29. 29.  Goal: Demonstrate techniques / behaviors enabling activities.  Intervention:  1) Maintain proper body position.  R / Improving tissue stability (reducing the risk of injury), the functional position of the extremities.  2) Note the circulation, movement and sensation are frequent.  R / Edema can affect circulation to the extremities so that the potential occurrence of tissue necrosis.  3) Assist with range of motion active / passive.  R / Improve maintenance of tissue function.  4) Schedule of activities and treatments to provide uninterrupted rest period.  R / Prevent fatigue, maintain strength and patient tolerance of the activity.  5) Encourage the support and help of family / significant other on range of motion exercises.  R / Enabling a family / significant other to be active in patient care and provide more consistent treatment.
  30. 30.  Goal: Demonstrate an increase in food intake, maintain / gain weight.  Intervention:  1) Perform a thorough nutritional assessment.  R / Identify deficiencies / needs to help choose interventions.  2) Provide eat small portions and often include dry food and interesting food for patients.  R / This could increase the input and requires less energy.  3) Provide a diet high in calories / protein with additional vitamins.  R / Help meet metabolic demands, maintain weight and tissue regeneration.  4) Encourage activity restrictions during the acute phase.  R / Lowering metabolic requirements to prevent degradation of calories and energy savings.  5) Consult with a dietitian.  R / Help assess the patient's nutritional needs change in digestion and bowel function.
  31. 31.  Goal: Improved confidence in ability to cope with illness.  Intervention:  1) Encourage disclosure of concerns about the disease process, hope for the future.  R / Give a chance to identify the fear / guilt concept and deal with them directly.  2) Discuss the patient's perception of how the people closest to accept limitations.  R / Verbal cues / nonverbal people nearby could have a major effect on how patients view themselves.  3) Recognize and accept feelings of grief, resentment, dependence.  R / Constant pain would be tiresome, and feelings of anger and hostility are common.  4) Consider withdrawing behavior, or deny the use of too much attention to the body / changes.  R / Can indicate emotional or maladaptive coping methods, requiring further intervention / psychological support.  5) Arrange limits on maladaptive behavior. Help patients to identify the positive behaviors that can help coping.  R / Assisting patients to maintain self-control, which can increase feelings of self- worth.  6) Involve the patient in the treatment plan and schedule activities.  R / Increase feelings of competence / self-esteem, encourages independence and participation in therapy.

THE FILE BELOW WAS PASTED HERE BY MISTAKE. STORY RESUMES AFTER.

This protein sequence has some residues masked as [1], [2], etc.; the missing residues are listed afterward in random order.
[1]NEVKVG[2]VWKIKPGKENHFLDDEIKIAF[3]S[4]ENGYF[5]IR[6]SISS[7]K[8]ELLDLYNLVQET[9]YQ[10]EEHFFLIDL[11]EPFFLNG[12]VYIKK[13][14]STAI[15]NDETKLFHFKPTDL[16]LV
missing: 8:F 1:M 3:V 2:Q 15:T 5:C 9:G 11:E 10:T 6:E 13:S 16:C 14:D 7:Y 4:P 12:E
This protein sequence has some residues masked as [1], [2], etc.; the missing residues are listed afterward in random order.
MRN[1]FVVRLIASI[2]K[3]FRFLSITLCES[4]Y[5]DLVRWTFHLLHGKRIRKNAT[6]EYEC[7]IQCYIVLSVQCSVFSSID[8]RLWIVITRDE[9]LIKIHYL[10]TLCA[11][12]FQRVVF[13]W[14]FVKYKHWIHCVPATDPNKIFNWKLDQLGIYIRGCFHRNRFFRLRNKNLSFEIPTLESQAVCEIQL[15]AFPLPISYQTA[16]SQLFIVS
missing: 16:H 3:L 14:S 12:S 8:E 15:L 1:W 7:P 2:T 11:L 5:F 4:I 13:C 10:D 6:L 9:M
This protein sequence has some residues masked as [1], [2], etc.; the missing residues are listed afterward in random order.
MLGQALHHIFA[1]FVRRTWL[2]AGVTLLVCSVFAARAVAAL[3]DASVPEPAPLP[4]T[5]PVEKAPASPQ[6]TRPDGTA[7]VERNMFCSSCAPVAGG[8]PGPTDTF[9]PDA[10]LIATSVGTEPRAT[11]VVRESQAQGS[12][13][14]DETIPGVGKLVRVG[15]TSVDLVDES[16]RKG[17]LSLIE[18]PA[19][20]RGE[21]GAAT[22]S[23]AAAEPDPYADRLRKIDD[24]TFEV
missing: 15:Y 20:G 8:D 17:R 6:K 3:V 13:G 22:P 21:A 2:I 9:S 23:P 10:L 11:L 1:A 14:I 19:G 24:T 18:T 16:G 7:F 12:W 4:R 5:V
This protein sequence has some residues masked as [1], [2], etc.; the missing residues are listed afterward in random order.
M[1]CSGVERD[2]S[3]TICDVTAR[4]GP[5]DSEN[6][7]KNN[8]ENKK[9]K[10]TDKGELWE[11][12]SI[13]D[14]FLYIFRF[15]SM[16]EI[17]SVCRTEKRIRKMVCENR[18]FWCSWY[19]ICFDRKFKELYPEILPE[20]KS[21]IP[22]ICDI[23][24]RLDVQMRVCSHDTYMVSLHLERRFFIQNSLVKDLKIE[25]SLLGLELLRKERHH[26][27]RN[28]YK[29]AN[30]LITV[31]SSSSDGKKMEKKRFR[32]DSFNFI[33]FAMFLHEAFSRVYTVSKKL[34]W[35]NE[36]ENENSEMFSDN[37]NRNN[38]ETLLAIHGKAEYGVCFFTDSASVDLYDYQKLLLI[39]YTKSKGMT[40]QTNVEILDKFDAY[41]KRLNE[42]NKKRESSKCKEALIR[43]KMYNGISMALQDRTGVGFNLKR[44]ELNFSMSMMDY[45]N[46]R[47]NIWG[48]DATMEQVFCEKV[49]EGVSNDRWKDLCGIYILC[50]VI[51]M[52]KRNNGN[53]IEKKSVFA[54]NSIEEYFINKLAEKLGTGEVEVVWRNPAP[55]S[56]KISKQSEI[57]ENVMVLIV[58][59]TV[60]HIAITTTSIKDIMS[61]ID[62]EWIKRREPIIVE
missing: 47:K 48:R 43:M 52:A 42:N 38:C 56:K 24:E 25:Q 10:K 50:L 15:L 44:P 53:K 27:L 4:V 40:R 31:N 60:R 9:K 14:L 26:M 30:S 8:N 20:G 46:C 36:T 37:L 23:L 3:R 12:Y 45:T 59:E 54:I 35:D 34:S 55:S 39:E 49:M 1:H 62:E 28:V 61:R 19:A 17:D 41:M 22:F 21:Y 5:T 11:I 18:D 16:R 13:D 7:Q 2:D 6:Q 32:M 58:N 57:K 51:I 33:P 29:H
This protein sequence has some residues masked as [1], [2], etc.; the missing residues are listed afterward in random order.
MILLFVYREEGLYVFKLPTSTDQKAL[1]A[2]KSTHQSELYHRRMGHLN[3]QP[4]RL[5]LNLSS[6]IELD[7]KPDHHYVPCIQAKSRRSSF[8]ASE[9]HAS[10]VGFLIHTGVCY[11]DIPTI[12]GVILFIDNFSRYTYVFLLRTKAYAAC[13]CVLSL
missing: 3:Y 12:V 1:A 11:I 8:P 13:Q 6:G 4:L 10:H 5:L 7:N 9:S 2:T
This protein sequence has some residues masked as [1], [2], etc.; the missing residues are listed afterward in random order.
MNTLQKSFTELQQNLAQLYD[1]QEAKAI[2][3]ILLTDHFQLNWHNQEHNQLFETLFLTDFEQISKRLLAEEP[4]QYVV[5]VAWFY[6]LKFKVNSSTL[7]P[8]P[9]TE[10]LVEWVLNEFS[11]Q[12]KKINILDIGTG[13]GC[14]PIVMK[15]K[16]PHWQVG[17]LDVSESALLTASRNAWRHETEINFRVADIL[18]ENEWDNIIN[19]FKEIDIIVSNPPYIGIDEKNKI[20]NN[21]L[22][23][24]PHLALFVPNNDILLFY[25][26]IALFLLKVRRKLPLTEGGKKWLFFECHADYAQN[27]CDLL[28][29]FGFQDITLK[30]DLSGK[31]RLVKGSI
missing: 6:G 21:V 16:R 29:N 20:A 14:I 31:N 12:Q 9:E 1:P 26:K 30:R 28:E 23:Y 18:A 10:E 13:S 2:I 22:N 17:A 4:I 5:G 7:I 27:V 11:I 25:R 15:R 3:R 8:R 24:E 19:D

32. 32.  • Black M. Joyce “Medical-Surgical Nursing”Ed.6th; Saunders publication; 2007; (2); 1426-27.  • Smeltzer Suzanne “Brunner & Suddarth’s Textbook of medical surgical nursing” Ed 11th; Lippincott;2008; 1014-16  • veins-5-nursing-diagnosis-and.html  •https://nanda- care-plan-for-varicose-veins.html